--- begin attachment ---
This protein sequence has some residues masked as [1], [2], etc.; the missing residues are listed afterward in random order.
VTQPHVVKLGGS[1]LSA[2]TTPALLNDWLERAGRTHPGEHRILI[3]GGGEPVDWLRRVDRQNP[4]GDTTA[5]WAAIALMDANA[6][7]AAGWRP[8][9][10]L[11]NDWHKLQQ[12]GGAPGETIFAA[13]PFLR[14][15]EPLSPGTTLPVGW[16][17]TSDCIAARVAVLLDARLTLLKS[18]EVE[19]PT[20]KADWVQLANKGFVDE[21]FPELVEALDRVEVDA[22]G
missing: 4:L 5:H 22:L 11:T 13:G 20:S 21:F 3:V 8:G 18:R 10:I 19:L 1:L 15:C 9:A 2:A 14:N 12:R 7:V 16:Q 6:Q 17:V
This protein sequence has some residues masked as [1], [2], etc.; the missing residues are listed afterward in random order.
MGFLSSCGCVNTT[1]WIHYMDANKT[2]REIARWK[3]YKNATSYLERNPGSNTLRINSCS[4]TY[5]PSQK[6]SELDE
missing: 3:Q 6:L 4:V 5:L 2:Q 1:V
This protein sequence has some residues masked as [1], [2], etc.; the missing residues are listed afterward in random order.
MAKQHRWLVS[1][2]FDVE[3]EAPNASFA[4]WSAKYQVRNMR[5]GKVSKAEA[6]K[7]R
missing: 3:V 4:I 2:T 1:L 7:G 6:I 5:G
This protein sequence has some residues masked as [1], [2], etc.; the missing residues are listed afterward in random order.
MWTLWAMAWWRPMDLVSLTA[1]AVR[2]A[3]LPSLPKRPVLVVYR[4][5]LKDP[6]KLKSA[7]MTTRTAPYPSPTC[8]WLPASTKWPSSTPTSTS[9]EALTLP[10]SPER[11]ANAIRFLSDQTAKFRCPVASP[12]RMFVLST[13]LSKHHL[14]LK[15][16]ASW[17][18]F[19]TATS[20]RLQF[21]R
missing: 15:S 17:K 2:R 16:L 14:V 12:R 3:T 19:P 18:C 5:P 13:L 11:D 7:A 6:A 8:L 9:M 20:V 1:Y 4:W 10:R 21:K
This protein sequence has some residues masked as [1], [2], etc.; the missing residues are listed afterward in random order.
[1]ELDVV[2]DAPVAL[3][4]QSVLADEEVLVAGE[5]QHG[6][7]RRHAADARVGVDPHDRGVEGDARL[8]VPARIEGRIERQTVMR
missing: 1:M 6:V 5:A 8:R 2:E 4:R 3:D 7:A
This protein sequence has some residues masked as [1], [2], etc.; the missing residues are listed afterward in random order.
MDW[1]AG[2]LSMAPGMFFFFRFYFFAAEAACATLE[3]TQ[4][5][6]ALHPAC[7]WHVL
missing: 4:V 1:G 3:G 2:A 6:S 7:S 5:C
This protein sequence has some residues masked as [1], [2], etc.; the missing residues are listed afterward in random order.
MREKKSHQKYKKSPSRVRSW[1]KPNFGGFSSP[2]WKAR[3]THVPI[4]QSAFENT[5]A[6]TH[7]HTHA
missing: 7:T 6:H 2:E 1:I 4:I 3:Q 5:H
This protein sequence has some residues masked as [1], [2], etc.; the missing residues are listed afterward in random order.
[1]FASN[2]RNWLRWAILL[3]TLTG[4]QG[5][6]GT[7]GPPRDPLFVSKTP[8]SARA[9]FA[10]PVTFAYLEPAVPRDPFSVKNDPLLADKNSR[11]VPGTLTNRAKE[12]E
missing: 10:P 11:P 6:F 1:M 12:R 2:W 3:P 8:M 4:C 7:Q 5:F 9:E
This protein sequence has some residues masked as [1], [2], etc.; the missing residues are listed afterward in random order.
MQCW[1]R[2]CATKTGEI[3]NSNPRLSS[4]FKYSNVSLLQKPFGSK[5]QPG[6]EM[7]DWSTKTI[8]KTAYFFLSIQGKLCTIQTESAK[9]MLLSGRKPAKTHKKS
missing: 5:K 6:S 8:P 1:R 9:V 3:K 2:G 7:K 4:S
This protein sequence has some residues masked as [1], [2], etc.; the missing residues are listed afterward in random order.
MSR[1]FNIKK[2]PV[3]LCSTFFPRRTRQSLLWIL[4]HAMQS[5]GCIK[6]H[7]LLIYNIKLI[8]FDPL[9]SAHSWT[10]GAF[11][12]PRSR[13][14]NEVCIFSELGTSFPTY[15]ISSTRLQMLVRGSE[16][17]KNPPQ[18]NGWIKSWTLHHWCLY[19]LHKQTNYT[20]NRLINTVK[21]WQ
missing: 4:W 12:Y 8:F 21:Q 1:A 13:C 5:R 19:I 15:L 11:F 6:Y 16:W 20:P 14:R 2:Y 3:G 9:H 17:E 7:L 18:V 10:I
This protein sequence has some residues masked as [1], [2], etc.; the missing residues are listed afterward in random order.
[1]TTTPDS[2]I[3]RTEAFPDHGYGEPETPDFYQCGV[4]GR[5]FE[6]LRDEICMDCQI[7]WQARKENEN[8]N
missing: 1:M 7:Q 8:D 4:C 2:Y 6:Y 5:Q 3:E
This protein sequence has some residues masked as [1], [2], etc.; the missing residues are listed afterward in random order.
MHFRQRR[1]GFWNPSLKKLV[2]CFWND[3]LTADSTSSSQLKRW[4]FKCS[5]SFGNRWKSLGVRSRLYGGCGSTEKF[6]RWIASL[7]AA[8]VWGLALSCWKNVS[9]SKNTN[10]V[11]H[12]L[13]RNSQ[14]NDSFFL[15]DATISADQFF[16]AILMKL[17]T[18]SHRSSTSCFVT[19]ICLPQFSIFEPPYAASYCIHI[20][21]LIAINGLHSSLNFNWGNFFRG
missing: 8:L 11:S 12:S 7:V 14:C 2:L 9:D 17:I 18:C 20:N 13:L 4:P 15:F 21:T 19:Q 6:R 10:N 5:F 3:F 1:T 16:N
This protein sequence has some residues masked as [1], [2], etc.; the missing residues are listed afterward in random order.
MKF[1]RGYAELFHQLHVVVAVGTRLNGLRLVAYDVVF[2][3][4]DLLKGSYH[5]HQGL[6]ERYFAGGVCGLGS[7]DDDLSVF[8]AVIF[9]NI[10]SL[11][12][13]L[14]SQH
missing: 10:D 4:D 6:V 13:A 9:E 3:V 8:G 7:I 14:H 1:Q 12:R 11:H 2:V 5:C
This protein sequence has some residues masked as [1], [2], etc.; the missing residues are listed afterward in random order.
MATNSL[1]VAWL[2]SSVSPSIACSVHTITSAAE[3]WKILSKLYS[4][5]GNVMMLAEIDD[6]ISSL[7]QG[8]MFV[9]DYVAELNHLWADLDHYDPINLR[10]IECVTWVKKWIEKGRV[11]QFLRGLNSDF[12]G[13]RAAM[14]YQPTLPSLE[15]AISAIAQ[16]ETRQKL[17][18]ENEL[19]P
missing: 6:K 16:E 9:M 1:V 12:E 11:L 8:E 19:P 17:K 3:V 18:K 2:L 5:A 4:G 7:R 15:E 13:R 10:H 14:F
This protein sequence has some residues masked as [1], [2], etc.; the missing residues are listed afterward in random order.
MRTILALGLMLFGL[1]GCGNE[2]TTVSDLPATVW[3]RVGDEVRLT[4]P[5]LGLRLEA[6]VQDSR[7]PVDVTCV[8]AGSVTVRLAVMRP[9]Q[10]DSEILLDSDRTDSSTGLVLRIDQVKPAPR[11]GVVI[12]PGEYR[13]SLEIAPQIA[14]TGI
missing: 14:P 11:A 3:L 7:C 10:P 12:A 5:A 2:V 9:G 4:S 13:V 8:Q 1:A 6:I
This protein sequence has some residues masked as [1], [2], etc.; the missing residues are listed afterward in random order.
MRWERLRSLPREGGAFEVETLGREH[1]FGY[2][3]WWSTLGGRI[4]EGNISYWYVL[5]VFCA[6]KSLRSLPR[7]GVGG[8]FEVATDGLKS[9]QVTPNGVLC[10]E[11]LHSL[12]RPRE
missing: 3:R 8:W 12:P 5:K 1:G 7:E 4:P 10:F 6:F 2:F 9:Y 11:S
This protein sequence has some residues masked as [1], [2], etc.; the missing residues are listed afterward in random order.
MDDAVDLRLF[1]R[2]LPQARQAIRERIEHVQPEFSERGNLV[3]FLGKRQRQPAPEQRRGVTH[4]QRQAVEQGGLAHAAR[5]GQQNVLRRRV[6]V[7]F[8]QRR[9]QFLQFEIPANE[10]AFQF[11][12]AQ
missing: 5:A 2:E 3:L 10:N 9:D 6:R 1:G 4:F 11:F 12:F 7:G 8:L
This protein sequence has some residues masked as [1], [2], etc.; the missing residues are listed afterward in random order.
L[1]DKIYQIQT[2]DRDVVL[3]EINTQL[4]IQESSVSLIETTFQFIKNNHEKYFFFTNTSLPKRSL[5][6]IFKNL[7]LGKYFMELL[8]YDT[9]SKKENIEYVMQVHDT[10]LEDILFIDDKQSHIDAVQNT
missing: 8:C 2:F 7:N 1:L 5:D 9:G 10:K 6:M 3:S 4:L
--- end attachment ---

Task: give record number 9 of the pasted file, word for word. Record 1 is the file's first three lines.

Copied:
This protein sequence has some residues masked as [1], [2], etc.; the missing residues are listed afterward in random order.
MQCW[1]R[2]CATKTGEI[3]NSNPRLSS[4]FKYSNVSLLQKPFGSK[5]QPG[6]EM[7]DWSTKTI[8]KTAYFFLSIQGKLCTIQTESAK[9]MLLSGRKPAKTHKKS
missing: 5:K 6:S 8:P 1:R 9:V 3:K 2:G 7:K 4:S